Scientific discoveries

The Birth of the Universe

           One the biggest justification for building the Hubble Telescope was to determine the age of the universe. Before Hubble, the age of universe was estimated to be 10-20 billion years old, not a particular accurate guess. Hubble would be able to narrow down this estimate through the observation of Cepheid stars.” Cepheids are a special type of variable star with very stable and predictable brightness variations. The period of these variations depends on physical properties of the stars such as their mass and true brightness”(13). By observing Cepheids, astronomers can measure the changes of the stars intensity and dimness, which determines their ‘true brightness’. When comparing their ‘true brightness’ to their observed brightness, astronomers can then determine the distance to those stars and the galaxies they lay in.

           Because astronomers have Cepheid distances which can be accurately measured, they can now take those measurements over time to measure the distance they are moving away from us. “Hubble performed the definitive study of 31 Cepheid variable stars, helping to determine the current expansion rate and thereby narrow the age of the universe down to the most accurate it's ever been…Its observations of Cepheid variable stars, combined with other measurements pinned down the age to 13.7 billion years old, plus or minus a few hundred million years”(14) By calculating the age of the universe, it gives us a timeline of how stars and galaxies are developed, and helped redefine how the universe and everything in it formed.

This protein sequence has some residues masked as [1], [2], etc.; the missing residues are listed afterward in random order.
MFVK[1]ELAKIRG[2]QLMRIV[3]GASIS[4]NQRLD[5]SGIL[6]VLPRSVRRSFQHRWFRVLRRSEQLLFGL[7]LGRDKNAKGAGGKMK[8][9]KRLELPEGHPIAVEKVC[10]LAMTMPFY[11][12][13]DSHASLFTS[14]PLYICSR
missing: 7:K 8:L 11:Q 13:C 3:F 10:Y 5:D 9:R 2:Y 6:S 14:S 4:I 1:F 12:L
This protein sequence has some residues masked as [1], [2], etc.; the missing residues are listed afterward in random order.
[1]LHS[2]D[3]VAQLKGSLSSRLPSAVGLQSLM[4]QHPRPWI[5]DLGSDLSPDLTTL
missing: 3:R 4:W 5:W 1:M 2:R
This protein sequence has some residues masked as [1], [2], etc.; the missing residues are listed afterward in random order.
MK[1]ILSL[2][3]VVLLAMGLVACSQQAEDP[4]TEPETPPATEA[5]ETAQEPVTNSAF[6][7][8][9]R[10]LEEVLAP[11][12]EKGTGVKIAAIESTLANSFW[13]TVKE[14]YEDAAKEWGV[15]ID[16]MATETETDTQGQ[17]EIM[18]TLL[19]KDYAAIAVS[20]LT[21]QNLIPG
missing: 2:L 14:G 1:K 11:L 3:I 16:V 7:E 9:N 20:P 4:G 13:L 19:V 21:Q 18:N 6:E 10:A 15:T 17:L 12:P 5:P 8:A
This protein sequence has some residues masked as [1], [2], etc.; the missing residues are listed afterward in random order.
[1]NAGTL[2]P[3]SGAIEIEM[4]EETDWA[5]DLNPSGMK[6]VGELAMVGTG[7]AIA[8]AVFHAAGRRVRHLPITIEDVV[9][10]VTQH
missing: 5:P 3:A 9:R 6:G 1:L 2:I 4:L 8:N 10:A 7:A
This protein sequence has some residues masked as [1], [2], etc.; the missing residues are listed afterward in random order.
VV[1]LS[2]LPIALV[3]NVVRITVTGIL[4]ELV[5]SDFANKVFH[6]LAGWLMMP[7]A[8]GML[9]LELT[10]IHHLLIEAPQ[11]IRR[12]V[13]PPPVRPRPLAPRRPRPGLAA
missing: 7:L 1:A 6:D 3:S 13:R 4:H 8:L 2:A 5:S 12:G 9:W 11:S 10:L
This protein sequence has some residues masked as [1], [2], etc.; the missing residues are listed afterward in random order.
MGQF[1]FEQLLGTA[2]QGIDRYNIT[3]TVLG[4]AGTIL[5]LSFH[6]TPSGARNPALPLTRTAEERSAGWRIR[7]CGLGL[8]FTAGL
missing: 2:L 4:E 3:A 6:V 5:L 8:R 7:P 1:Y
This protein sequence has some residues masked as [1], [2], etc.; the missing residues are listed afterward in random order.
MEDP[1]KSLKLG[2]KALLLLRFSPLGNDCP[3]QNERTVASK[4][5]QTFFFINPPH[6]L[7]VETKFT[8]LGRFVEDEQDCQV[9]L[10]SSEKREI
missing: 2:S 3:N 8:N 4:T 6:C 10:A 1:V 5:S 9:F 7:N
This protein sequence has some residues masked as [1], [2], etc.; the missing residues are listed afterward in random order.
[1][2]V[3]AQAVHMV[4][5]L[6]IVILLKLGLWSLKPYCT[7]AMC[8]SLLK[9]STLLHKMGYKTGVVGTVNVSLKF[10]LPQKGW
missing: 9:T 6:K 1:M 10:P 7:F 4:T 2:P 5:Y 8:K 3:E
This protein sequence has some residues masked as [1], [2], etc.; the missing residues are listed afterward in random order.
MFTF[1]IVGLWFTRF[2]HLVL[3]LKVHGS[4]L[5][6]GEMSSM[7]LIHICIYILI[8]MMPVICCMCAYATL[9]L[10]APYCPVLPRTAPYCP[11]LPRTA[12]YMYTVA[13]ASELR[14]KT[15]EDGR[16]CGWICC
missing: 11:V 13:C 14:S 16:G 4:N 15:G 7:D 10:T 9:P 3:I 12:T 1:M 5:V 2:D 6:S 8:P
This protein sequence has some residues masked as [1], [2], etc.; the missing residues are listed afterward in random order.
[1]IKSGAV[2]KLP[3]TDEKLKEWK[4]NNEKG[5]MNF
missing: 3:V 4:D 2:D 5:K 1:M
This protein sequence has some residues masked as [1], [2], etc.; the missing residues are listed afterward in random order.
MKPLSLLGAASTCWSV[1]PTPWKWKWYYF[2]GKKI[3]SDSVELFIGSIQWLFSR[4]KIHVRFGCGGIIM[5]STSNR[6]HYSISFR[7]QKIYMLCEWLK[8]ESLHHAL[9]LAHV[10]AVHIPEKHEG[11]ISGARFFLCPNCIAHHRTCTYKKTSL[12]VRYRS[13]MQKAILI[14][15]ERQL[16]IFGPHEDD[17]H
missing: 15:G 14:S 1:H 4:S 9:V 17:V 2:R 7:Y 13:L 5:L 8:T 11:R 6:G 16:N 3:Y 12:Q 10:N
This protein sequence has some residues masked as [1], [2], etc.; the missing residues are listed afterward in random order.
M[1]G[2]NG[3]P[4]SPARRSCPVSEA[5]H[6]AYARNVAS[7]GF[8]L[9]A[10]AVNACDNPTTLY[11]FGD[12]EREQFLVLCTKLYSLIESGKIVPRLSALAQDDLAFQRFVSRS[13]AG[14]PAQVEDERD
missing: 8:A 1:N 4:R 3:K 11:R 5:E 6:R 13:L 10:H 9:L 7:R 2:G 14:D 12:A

Hubble deep field

           One of Hubble’s most well-known accomplishments was an image created in 1995. This image, called the Hubble Deep Field, was created in a way not typical of the other Hubble images. The idea was to point the Hubble at nothing in particular, an area of sky where no observation had been made before. The point was to see how well the Hubble could observe distinct galaxies over long exposures with its various instruments. “The first Deep Field, the Hubble Deep Field North (HDF-N), was observed over 10 consecutive days during Christmas 1995. The resulting image[18] consisted of 342 separate exposures, with a total exposure time of more than 100 hours, compared with typical Hubble exposures of a few hours” (19). The results of this image were astonishing. “Almost 3000 galaxies were seen in the image. Scientists analyzed the image statistically and found that the HDF had seen back to the very young Universe where the bulk of the galaxies had not, as yet, had time to form stars” (19). By observing this small dark patch of sky, it revealed a world never seen before. It has inspired other subsequent observations of the sky in various other regions, revealing equally astonishing pictures. These images provided new glimpses of the early universe and generated a mass of scientific discoveries.

One of the most important changes brought on by the Deep Field images is how it changed the way astronomers share data. Instead of keeping the images and data to themselves, typical of scientific groups of the day, the team behind Deep Field immediately released their findings to the scientific community and to the public. This precedent was the starting point for changing the culture of astronomy, allowing for teams across the Astronomy community to be more open with their data and discoveries(19).

Black holes